The Battle of Mobile Bay Revisited

Every Old Mobile family worth its salt will claim a blockade runner somewhere in the family tree. Heaven knows plenty of daring men attempted to run the formidable Yankee cordon into the Gulf ports, and quite a few succeeded. But over time, the Union effort improved, and by the war’s end, the Confederacy was suffocating for want of desperately needed weapons, ammunition, clothing, medicines and other supplies. 

The story of the Union blockade in our part of the world is beautifully and thoroughly told in a new book, “Lincoln’s Trident: The West Gulf Blockading Squadron during the Civil War, ” by Robert Browning Jr., chief historian of the U.S. Coast Guard and author of several books. In this latest offering, Browning focuses on the genius of Adm. David Glasgow Farragut, who commanded the squadron from January 1862 until after the Battle of Mobile Bay two and a half years later. Farragut patrolled some 1, 300 miles of shoreline from St. Andrew’s Bay, Florida, to the Rio Grande, and his achievements included the capture of New Orleans, the opening of the Mississippi River and the closure of Mobile Bay. The book is the result of about 10 years of research and writing, minus some intervening time that Browning worked on other projects.

Have you always been interested in the history of the Civil War?      

From a young age, I was interested in military history. My attraction to the Civil War and specifically naval matters intensified in 1975 when I participated in an underwater archaeology field school. We dove and documented blockade-runners and Union vessels along the coast near Wilmington and the Cape Fear River. During the summer of 1981, I worked in Charleston with author Clive Cussler, who was trying to find the Hunley, the first submarine to sink an enemy vessel. I have visited dozens of battlefields and museums that interpret Civil War history, which has increased my enthusiasm.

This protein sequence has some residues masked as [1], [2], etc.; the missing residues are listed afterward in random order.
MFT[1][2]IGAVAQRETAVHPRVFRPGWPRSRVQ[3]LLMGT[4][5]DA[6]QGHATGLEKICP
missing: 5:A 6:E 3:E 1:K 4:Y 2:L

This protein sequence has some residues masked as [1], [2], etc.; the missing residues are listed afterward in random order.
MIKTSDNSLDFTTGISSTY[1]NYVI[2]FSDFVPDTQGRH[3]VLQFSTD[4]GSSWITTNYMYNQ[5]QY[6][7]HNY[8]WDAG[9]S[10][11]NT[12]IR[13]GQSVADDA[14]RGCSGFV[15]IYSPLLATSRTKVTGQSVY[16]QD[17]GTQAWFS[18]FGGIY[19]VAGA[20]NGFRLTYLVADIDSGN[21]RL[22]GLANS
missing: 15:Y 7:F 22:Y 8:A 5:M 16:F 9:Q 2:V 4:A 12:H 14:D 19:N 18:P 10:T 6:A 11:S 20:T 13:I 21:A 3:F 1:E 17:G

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Were there any surprises you came across during your research?

There were no major ones, only a number of smaller ones. For instance, I found a couple unpublished quotes for Farragut’s “Damn the torpedoes” utterance at the Battle of Mobile Bay. These discoveries made research exciting. 

Farragut is the hero of this tale and one of the brighter lights in the Union officer corps. What were the qualities that made him so effective?

My initial approach was cautious. I wanted to determine for myself if he was the hero that everyone had made him; once the research was complete, I was in agreement. Several qualities made him so successful. First, he always led from the front and was present at all the major battles. He also managed to get the best efforts from his officers so that they were a strong supporting staff. He had a great command of strategy and could determine where he could best strike to weaken the enemy or to aid the army forces in their missions.

If Farragut had failed at Mobile Bay, what do you think the national implications might have been? 

I have a different opinion than others about the significance of Mobile Bay. It did come at an important time in Lincoln’s presidency and his bid for re-election. At least one historian believes that the victory substantially helped Lincoln, but I disagree. Northern press headlines were focused on the Atlanta Campaign. News of the victory at Mobile Bay was mentioned, but the papers went quickly back to the news of Atlanta, where the two great armies were struggling. The public was not as invested in the victory as they might have been. Had Union forces immediately made a move to take Mobile, it probably would have received more traction in the news, in part because it would have had an impact on the Atlanta Campaign.

“Lincoln’s Trident: The West Gulf Blockading Squadron during the Civil War” by Robert Browning Jr. is available for purchase through the University of Alabama Press at or on Amazon.

text by John S. Sledge • illustration by dean Mosher

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